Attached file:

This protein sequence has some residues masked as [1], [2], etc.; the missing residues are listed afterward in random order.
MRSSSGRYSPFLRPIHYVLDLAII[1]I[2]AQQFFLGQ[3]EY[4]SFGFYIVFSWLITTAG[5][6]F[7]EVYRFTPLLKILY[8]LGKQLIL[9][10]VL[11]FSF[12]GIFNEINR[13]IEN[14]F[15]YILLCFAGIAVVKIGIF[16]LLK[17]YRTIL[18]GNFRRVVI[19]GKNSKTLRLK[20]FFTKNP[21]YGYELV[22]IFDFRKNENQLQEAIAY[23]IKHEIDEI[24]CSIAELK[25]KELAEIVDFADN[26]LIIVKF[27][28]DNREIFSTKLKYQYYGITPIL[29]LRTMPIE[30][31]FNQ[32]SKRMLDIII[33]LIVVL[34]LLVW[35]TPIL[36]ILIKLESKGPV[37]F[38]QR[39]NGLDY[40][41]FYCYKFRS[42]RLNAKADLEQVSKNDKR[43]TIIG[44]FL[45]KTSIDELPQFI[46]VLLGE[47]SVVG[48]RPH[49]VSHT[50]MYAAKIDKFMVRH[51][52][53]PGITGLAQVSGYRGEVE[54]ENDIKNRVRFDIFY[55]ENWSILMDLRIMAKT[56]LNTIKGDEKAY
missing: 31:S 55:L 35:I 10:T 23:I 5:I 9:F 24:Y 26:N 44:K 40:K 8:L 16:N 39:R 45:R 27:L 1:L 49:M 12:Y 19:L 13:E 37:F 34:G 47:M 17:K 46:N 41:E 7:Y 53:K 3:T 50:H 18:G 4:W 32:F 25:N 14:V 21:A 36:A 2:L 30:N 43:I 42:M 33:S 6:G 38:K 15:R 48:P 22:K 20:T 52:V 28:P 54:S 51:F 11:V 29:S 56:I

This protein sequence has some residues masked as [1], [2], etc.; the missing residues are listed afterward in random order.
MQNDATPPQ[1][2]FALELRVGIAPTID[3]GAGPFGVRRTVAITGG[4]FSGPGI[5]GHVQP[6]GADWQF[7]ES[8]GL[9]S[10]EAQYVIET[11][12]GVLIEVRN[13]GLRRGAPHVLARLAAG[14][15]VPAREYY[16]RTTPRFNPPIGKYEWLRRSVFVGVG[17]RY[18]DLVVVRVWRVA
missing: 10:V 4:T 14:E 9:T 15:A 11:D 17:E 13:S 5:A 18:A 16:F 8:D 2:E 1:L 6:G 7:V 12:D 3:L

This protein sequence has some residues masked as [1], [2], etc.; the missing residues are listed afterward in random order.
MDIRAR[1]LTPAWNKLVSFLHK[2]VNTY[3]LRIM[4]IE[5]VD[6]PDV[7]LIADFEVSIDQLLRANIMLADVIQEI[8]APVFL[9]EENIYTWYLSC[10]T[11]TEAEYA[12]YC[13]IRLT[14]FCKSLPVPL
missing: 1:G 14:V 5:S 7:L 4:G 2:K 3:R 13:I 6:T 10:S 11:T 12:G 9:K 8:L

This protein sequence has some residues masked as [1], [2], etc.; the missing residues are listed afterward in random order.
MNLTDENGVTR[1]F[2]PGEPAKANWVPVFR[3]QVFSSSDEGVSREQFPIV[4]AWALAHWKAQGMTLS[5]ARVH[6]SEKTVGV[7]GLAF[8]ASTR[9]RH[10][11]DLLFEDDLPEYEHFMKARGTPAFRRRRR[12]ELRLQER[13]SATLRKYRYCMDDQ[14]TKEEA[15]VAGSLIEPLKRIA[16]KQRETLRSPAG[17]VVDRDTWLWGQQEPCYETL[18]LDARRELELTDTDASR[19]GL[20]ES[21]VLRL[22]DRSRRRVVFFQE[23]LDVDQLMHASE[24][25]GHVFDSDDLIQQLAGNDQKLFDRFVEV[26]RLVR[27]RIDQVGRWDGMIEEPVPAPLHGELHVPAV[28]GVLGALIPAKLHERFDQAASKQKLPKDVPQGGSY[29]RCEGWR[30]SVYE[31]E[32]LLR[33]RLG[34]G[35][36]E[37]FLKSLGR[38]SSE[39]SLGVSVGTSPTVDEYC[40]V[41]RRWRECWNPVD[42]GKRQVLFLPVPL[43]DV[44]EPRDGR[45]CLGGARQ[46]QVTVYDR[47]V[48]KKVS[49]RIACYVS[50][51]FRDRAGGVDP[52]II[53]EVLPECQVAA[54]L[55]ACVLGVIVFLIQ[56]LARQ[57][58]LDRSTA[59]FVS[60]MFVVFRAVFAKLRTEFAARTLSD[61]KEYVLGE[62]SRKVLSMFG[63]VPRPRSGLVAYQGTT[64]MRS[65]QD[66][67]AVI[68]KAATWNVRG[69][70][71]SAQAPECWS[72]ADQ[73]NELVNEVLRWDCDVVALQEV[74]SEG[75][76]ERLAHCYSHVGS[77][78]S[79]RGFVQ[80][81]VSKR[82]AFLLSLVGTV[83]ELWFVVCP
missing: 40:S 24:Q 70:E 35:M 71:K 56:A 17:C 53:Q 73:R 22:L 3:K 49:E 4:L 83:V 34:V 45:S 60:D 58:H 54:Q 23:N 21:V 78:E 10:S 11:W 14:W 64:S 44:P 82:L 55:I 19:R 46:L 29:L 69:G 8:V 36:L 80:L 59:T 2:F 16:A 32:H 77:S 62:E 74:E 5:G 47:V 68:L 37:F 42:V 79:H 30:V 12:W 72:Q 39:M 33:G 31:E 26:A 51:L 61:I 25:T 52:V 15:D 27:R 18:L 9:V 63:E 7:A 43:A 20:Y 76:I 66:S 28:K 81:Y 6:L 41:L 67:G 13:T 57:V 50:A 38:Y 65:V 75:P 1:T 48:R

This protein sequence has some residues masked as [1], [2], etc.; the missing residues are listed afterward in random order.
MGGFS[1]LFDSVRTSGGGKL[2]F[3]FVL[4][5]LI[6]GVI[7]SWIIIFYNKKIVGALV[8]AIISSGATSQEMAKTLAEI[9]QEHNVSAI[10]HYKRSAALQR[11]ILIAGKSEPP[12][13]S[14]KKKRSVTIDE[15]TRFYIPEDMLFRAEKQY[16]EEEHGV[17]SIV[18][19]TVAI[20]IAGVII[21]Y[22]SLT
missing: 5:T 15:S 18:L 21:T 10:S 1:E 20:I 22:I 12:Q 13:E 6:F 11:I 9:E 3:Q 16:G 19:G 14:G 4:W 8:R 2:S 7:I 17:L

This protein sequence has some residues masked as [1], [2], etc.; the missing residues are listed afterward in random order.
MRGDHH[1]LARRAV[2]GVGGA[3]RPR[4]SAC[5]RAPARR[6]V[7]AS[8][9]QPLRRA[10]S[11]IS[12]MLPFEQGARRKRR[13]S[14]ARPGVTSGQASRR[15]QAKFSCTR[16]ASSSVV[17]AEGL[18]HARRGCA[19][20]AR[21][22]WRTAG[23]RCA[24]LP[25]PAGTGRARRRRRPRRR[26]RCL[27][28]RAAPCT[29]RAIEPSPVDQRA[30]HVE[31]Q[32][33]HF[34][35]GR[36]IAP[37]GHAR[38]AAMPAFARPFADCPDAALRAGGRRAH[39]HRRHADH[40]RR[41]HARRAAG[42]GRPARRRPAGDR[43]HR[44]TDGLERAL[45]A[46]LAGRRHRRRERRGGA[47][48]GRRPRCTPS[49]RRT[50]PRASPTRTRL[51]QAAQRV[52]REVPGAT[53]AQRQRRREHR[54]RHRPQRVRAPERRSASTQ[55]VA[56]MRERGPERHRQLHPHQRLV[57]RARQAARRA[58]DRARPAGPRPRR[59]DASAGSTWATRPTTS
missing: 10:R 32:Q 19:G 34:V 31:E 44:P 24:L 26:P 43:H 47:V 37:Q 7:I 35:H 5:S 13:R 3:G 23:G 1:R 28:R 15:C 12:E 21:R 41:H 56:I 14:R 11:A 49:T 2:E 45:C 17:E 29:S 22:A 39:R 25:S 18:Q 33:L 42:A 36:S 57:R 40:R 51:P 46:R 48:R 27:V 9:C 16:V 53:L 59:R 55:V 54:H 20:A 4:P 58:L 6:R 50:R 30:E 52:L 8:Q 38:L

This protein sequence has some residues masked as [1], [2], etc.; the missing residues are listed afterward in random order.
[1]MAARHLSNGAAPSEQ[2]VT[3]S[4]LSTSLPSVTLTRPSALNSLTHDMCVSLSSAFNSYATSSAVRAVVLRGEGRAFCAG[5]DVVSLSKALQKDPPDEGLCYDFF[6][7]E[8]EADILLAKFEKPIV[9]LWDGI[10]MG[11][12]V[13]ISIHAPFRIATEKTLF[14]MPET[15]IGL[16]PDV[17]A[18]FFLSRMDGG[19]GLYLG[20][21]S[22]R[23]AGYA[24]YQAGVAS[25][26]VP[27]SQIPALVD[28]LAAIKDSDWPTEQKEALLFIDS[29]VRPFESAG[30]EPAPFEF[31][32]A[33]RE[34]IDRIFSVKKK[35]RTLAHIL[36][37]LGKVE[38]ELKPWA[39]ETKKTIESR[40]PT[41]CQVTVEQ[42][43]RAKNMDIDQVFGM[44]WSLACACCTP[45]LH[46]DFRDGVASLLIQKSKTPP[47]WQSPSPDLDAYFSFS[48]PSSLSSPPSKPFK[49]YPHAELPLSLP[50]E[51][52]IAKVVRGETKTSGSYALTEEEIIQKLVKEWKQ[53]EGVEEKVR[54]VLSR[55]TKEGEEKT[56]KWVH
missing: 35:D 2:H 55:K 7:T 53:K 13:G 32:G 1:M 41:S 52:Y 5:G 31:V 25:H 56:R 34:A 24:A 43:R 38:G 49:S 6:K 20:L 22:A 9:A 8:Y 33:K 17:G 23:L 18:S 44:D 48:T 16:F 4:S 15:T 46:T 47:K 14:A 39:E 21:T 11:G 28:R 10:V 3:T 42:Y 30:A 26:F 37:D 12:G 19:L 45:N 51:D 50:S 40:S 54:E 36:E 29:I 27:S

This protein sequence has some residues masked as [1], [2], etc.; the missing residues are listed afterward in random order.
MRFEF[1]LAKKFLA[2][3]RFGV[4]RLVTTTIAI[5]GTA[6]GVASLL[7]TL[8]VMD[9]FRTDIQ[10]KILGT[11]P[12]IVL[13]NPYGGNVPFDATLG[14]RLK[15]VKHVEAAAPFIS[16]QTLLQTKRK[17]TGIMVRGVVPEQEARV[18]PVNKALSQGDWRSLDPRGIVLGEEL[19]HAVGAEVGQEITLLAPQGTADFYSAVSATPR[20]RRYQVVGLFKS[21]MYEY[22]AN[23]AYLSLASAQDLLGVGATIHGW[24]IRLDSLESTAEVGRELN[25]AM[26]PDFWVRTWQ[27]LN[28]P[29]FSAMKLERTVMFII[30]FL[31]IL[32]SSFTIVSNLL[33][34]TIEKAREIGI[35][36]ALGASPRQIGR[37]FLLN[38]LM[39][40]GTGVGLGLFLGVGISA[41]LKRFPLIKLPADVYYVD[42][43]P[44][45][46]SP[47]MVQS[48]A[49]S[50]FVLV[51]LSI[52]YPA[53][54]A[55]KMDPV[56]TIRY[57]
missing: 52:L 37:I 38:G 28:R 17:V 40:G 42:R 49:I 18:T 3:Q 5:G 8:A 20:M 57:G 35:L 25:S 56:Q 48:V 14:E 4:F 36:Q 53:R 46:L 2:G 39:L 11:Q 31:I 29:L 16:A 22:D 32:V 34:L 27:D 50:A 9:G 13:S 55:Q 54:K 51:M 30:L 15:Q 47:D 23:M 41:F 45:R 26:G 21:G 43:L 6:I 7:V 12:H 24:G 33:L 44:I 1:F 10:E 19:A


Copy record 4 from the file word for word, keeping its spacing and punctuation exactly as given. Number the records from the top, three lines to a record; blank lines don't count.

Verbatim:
This protein sequence has some residues masked as [1], [2], etc.; the missing residues are listed afterward in random order.
MNLTDENGVTR[1]F[2]PGEPAKANWVPVFR[3]QVFSSSDEGVSREQFPIV[4]AWALAHWKAQGMTLS[5]ARVH[6]SEKTVGV[7]GLAF[8]ASTR[9]RH[10][11]DLLFEDDLPEYEHFMKARGTPAFRRRRR[12]ELRLQER[13]SATLRKYRYCMDDQ[14]TKEEA[15]VAGSLIEPLKRIA[16]KQRETLRSPAG[17]VVDRDTWLWGQQEPCYETL[18]LDARRELELTDTDASR[19]GL[20]ES[21]VLRL[22]DRSRRRVVFFQE[23]LDVDQLMHASE[24][25]GHVFDSDDLIQQLAGNDQKLFDRFVEV[26]RLVR[27]RIDQVGRWDGMIEEPVPAPLHGELHVPAV[28]GVLGALIPAKLHERFDQAASKQKLPKDVPQGGSY[29]RCEGWR[30]SVYE[31]E[32]LLR[33]RLG[34]G[35][36]E[37]FLKSLGR[38]SSE[39]SLGVSVGTSPTVDEYC[40]V[41]RRWRECWNPVD[42]GKRQVLFLPVPL[43]DV[44]EPRDGR[45]CLGGARQ[46]QVTVYDR[47]V[48]KKVS[49]RIACYVS[50][51]FRDRAGGVDP[52]II[53]EVLPECQVAA[54]L[55]ACVLGVIVFLIQ[56]LARQ[57][58]LDRSTA[59]FVS[60]MFVVFRAVFAKLRTEFAARTLSD[61]KEYVLGE[62]SRKVLSMFG[63]VPRPRSGLVAYQGTT[64]MRS[65]QD[66][67]AVI[68]KAATWNVRG[69][70][71]SAQAPECWS[72]ADQ[73]NELVNEVLRWDCDVVALQEV[74]SEG[75][76]ERLAHCYSHVGS[77][78]S[79]RGFVQ[80][81]VSKR[82]AFLLSLVGTV[83]ELWFVVCP
missing: 40:S 24:Q 70:E 35:M 71:K 56:A 17:C 53:Q 73:R 22:L 3:K 49:E 4:L 83:V 34:V 45:S 60:D 58:H 54:Q 23:N 21:V 78:E 10:S 11:W 14:W 64:S 44:P 82:L 55:I 19:R 46:L 29:L 69:G 8:V 36:L 80:L 59:T 2:F 16:A 32:H 77:S 62:E 74:E 5:G 47:V 68:L 37:F 42:V 79:H 30:V 12:W 72:Q 39:M 33:G 31:E 26:A 51:L 61:I 25:T 52:V 15:D 27:R 18:L 9:V 63:E 7:A 43:A 20:Y 76:I 66:S 28:K 81:Y 6:L 41:L 67:G 13:T 57:V 50:A 38:Y 65:V 75:P 1:T 48:R